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TSA probed for wireless security lapses

At the TSA’s headquarters, the audit identified a number of high-risk vulnerabilities on Microsoft Windows XP laptops and the BlackBerry enterprise server (BES) supporting BlackBerry devices. “Unless addressed immediately, each instance of vulnerability provides an attacker with the potential opportunity to exploit a system”, the IG warned.

In addition, the audit found that there were vulnerabilities in the TSA’s software patch management process, but the nature of the problem was redacted in the public version of the audit.

The IG recommended that the TSA chief information officer revise the patch management process to ensure that security patches are deployed in a timely manner “to mitigate the vulnerabilities identified and better secure headquarters wireless systems." TSA concurred with the recommendation and said it has hired a new service provider to address the backlog of software patches.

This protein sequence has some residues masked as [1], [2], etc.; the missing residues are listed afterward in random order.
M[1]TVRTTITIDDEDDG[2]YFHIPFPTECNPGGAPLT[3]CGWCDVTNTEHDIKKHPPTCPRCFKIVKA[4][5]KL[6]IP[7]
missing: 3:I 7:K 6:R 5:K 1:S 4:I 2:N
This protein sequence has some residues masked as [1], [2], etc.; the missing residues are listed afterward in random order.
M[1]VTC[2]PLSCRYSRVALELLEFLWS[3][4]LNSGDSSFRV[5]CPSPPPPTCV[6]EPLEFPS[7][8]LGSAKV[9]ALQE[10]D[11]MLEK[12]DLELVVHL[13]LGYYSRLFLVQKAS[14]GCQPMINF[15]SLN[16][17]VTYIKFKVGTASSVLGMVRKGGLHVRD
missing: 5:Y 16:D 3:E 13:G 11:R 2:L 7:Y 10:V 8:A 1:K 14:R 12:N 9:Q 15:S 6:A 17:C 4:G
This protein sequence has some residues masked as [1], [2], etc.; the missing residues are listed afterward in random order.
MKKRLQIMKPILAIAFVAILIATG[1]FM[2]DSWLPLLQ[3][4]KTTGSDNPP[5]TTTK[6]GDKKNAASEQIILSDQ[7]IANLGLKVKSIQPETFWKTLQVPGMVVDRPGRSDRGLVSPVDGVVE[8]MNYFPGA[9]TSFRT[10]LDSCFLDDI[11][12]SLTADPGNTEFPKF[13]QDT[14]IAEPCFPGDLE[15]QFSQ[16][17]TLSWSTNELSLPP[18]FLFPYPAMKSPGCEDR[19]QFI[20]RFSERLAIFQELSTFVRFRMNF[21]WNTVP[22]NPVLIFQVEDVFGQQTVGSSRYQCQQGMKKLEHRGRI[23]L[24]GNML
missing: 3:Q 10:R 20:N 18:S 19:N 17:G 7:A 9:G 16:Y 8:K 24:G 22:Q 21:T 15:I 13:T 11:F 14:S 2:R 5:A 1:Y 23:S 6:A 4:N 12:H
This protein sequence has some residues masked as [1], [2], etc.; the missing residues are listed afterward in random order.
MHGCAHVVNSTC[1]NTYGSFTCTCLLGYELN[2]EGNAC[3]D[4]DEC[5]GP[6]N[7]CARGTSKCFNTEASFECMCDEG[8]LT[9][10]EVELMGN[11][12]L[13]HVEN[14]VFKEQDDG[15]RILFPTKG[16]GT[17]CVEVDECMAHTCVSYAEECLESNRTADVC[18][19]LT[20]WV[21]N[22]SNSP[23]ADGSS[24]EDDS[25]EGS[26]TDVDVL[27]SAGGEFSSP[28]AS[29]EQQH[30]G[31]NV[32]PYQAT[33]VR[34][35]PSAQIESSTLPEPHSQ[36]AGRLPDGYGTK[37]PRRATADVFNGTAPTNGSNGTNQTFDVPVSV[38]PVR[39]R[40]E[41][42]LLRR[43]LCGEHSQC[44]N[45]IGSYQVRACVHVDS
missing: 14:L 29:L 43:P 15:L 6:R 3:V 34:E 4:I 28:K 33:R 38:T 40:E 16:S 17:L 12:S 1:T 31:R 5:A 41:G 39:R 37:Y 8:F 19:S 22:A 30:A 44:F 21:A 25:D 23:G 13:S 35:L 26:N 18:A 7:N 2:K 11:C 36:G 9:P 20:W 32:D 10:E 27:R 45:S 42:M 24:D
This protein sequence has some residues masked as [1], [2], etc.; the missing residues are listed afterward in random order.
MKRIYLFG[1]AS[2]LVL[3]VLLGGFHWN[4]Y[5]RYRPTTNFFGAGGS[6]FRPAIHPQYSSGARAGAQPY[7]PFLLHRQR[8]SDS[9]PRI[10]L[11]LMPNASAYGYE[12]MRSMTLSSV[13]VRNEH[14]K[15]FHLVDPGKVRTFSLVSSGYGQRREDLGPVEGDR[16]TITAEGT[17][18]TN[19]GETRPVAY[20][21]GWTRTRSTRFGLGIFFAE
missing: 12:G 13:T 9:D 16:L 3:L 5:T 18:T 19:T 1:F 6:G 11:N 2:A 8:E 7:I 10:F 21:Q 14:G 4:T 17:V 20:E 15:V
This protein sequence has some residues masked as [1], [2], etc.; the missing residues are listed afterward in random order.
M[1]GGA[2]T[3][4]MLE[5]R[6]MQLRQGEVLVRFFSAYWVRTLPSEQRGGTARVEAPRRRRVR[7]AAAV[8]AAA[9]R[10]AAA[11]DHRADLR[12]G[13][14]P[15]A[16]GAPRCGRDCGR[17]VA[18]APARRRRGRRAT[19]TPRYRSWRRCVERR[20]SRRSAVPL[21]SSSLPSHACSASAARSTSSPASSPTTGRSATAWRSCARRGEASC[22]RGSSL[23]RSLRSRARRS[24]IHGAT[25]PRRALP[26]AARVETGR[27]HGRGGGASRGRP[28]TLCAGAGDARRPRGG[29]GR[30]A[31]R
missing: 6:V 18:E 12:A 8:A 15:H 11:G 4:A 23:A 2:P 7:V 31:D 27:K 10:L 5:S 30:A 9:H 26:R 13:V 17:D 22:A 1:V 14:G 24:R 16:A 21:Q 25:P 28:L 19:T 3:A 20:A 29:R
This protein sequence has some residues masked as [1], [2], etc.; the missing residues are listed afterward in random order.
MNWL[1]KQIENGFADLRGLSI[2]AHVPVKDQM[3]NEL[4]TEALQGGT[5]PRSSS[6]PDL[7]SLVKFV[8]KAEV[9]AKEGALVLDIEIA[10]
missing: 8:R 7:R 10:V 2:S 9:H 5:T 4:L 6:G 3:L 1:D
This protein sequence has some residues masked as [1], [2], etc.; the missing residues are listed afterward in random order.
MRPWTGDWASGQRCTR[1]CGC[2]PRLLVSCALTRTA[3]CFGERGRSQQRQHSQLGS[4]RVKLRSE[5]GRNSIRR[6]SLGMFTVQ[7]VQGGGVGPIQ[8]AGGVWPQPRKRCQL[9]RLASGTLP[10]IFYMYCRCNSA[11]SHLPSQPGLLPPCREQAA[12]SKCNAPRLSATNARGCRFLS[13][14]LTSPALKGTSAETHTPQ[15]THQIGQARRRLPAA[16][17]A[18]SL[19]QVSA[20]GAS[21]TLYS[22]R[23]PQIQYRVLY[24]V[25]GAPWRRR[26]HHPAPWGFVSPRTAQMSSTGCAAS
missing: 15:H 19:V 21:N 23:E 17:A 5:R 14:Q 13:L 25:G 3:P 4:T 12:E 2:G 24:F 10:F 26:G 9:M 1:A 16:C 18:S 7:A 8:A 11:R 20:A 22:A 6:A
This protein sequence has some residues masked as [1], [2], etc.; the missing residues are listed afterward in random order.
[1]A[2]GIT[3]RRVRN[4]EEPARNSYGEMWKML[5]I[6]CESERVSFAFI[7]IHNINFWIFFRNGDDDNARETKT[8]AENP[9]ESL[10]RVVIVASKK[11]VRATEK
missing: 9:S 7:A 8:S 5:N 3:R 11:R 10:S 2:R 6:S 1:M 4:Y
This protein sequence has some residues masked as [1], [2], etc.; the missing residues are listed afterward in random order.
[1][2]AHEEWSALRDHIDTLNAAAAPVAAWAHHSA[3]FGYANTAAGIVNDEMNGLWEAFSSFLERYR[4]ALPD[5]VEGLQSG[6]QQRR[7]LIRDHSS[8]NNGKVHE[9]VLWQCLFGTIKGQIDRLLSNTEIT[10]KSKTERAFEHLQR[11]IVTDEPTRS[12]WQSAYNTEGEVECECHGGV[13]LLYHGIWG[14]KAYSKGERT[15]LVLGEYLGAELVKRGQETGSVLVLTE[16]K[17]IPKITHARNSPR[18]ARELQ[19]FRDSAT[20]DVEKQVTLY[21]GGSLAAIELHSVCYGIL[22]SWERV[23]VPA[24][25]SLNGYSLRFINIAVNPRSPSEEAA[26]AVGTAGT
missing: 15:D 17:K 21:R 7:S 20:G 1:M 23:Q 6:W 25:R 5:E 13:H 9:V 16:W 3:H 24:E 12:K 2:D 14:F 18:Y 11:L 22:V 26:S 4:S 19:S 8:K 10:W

The audit also found that TSA had not complied with DHS requirements for baseline configuration controls for wireless devices and systems. “Specific noncompliance issues related to local audit logging functions, a weak authentication protocol, and terminal services. Furthermore, we reviewed the security controls for one of TSA’s routers and identified noncompliance issues regarding the disabling of unused router interfaces and a disallowed service”, the IG observed.

The IG recommended that TSA take “corrective measures to address instances of noncompliance with DHS security policy on TSA wireless systems and devices.” TSA concurred with the recommendation and said it uses file encryption, which “mitigates the risk that could be caused by not adhering to the DHS policy.”

At the same time, the IG did not detect any high-risk vulnerabilities on TSA’s wireless network infrastructure or rogue wireless networks or devices attributed to TSA. The audit did detect wireless signal leakage, but this leakage was not a “security risk because of the mitigating controls implemented.”
 

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